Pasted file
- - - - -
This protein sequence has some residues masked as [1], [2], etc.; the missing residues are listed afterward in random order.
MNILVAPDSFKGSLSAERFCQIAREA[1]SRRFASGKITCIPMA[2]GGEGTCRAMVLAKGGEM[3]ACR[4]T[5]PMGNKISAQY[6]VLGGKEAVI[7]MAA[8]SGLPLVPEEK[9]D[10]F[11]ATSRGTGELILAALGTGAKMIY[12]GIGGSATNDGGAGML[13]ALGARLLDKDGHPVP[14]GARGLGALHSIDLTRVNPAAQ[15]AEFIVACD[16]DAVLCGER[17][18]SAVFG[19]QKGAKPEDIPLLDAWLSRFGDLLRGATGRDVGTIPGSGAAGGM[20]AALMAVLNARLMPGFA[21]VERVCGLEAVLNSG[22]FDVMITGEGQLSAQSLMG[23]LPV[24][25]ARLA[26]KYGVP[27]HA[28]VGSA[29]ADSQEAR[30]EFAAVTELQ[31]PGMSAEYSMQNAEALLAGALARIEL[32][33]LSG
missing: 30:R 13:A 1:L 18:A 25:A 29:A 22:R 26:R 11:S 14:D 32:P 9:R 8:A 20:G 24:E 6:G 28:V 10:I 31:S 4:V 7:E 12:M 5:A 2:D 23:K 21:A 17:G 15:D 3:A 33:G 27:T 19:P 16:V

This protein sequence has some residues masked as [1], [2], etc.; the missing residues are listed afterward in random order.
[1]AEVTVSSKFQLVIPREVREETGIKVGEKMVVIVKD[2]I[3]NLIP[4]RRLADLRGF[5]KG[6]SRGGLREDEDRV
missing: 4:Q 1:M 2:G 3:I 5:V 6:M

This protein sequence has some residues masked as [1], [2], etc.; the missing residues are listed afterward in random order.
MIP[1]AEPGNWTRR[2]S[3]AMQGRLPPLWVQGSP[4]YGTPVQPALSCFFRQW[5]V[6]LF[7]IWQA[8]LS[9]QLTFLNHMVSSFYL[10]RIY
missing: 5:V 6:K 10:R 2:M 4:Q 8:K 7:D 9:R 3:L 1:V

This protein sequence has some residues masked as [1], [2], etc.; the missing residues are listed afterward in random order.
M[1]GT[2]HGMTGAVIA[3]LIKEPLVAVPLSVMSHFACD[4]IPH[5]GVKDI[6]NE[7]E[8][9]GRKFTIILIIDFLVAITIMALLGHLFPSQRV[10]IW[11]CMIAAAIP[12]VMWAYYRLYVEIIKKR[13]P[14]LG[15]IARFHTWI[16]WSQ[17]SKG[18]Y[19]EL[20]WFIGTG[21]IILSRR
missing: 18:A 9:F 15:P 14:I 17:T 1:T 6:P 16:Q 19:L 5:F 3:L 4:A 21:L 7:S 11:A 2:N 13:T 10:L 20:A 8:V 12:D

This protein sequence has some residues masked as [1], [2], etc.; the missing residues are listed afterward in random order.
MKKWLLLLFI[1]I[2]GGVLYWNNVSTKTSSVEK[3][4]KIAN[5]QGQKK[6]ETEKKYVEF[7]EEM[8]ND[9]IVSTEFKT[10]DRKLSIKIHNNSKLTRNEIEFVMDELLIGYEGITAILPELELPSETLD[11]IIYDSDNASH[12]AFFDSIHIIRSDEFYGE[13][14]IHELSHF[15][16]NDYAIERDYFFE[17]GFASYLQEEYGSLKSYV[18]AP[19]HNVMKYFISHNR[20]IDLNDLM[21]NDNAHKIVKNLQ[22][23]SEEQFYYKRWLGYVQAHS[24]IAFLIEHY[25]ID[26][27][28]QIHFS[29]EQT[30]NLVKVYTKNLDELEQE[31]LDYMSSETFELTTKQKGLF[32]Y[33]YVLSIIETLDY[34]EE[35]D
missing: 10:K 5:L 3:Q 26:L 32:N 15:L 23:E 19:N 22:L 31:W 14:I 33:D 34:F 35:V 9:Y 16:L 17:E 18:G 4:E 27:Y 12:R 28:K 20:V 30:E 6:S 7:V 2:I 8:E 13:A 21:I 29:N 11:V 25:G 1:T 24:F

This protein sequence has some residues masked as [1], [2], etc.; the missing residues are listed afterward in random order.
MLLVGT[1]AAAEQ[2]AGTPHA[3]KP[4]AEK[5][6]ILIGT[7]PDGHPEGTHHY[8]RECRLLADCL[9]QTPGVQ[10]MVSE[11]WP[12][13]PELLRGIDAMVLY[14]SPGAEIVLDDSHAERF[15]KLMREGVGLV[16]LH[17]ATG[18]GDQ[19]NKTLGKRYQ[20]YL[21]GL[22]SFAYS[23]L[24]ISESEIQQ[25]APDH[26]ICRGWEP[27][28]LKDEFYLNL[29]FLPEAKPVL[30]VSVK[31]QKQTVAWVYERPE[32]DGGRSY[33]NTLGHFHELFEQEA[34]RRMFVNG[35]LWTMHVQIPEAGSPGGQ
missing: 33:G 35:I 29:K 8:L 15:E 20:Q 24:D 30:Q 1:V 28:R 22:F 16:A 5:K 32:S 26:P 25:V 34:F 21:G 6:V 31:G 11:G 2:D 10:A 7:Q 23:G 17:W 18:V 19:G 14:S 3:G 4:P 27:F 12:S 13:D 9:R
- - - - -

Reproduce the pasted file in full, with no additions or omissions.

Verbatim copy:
This protein sequence has some residues masked as [1], [2], etc.; the missing residues are listed afterward in random order.
MNILVAPDSFKGSLSAERFCQIAREA[1]SRRFASGKITCIPMA[2]GGEGTCRAMVLAKGGEM[3]ACR[4]T[5]PMGNKISAQY[6]VLGGKEAVI[7]MAA[8]SGLPLVPEEK[9]D[10]F[11]ATSRGTGELILAALGTGAKMIY[12]GIGGSATNDGGAGML[13]ALGARLLDKDGHPVP[14]GARGLGALHSIDLTRVNPAAQ[15]AEFIVACD[16]DAVLCGER[17][18]SAVFG[19]QKGAKPEDIPLLDAWLSRFGDLLRGATGRDVGTIPGSGAAGGM[20]AALMAVLNARLMPGFA[21]VERVCGLEAVLNSG[22]FDVMITGEGQLSAQSLMG[23]LPV[24][25]ARLA[26]KYGVP[27]HA[28]VGSA[29]ADSQEAR[30]EFAAVTELQ[31]PGMSAEYSMQNAEALLAGALARIEL[32][33]LSG
missing: 30:R 13:A 1:L 18:A 25:A 29:A 22:R 26:R 11:S 14:D 32:P 9:R 8:A 20:G 24:E 6:G 28:V 10:I 31:S 4:V 7:E 12:M 5:A 2:D 23:K 21:A 17:G 15:D 3:A 33:G 27:T 19:P 16:V

This protein sequence has some residues masked as [1], [2], etc.; the missing residues are listed afterward in random order.
[1]AEVTVSSKFQLVIPREVREETGIKVGEKMVVIVKD[2]I[3]NLIP[4]RRLADLRGF[5]KG[6]SRGGLREDEDRV
missing: 4:Q 1:M 2:G 3:I 5:V 6:M

This protein sequence has some residues masked as [1], [2], etc.; the missing residues are listed afterward in random order.
MIP[1]AEPGNWTRR[2]S[3]AMQGRLPPLWVQGSP[4]YGTPVQPALSCFFRQW[5]V[6]LF[7]IWQA[8]LS[9]QLTFLNHMVSSFYL[10]RIY
missing: 5:V 6:K 10:R 2:M 4:Q 8:K 7:D 9:R 3:L 1:V

This protein sequence has some residues masked as [1], [2], etc.; the missing residues are listed afterward in random order.
M[1]GT[2]HGMTGAVIA[3]LIKEPLVAVPLSVMSHFACD[4]IPH[5]GVKDI[6]NE[7]E[8][9]GRKFTIILIIDFLVAITIMALLGHLFPSQRV[10]IW[11]CMIAAAIP[12]VMWAYYRLYVEIIKKR[13]P[14]LG[15]IARFHTWI[16]WSQ[17]SKG[18]Y[19]EL[20]WFIGTG[21]IILSRR
missing: 18:A 9:F 15:P 14:I 17:T 1:T 6:P 16:Q 19:L 5:F 3:L 4:A 21:L 7:S 11:A 2:N 13:T 10:L 20:A 8:V 12:D

This protein sequence has some residues masked as [1], [2], etc.; the missing residues are listed afterward in random order.
MKKWLLLLFI[1]I[2]GGVLYWNNVSTKTSSVEK[3][4]KIAN[5]QGQKK[6]ETEKKYVEF[7]EEM[8]ND[9]IVSTEFKT[10]DRKLSIKIHNNSKLTRNEIEFVMDELLIGYEGITAILPELELPSETLD[11]IIYDSDNASH[12]AFFDSIHIIRSDEFYGE[13][14]IHELSHF[15][16]NDYAIERDYFFE[17]GFASYLQEEYGSLKSYV[18]AP[19]HNVMKYFISHNR[20]IDLNDLM[21]NDNAHKIVKNLQ[22][23]SEEQFYYKRWLGYVQAHS[24]IAFLIEHY[25]ID[26][27][28]QIHFS[29]EQT[30]NLVKVYTKNLDELEQE[31]LDYMSSETFELTTKQKGLF[32]Y[33]YVLSIIETLDY[34]EE[35]D
missing: 10:K 5:L 3:Q 26:L 32:N 15:L 23:E 19:N 22:L 31:W 14:I 33:D 34:F 35:V 9:Y 16:L 17:E 18:G 4:E 27:Y 12:R 28:K 20:V 30:E 6:S 7:V 2:I 8:E 13:A 21:I 29:N 11:V 25:G 1:T 24:F

This protein sequence has some residues masked as [1], [2], etc.; the missing residues are listed afterward in random order.
MLLVGT[1]AAAEQ[2]AGTPHA[3]KP[4]AEK[5][6]ILIGT[7]PDGHPEGTHHY[8]RECRLLADCL[9]QTPGVQ[10]MVSE[11]WP[12][13]PELLRGIDAMVLY[14]SPGAEIVLDDSHAERF[15]KLMREGVGLV[16]LH[17]ATG[18]GDQ[19]NKTLGKRYQ[20]YL[21]GL[22]SFAYS[23]L[24]ISESEIQQ[25]APDH[26]ICRGWEP[27][28]LKDEFYLNL[29]FLPEAKPVL[30]VSVK[31]QKQTVAWVYERPE[32]DGGRSY[33]NTLGHFHELFEQEA[34]RRMFVNG[35]LWTMHVQIPEAGSPGGQ
missing: 33:G 35:I 29:K 8:L 15:E 20:Q 24:D 30:Q 1:V 28:R 22:F 16:A 5:K 32:S 26:P 25:V 34:F 21:G 6:V 31:G 11:G 2:D 10:A 7:Q 23:G 17:W 18:V 19:G 14:S 3:G 4:P 27:F 12:S 13:D 9:R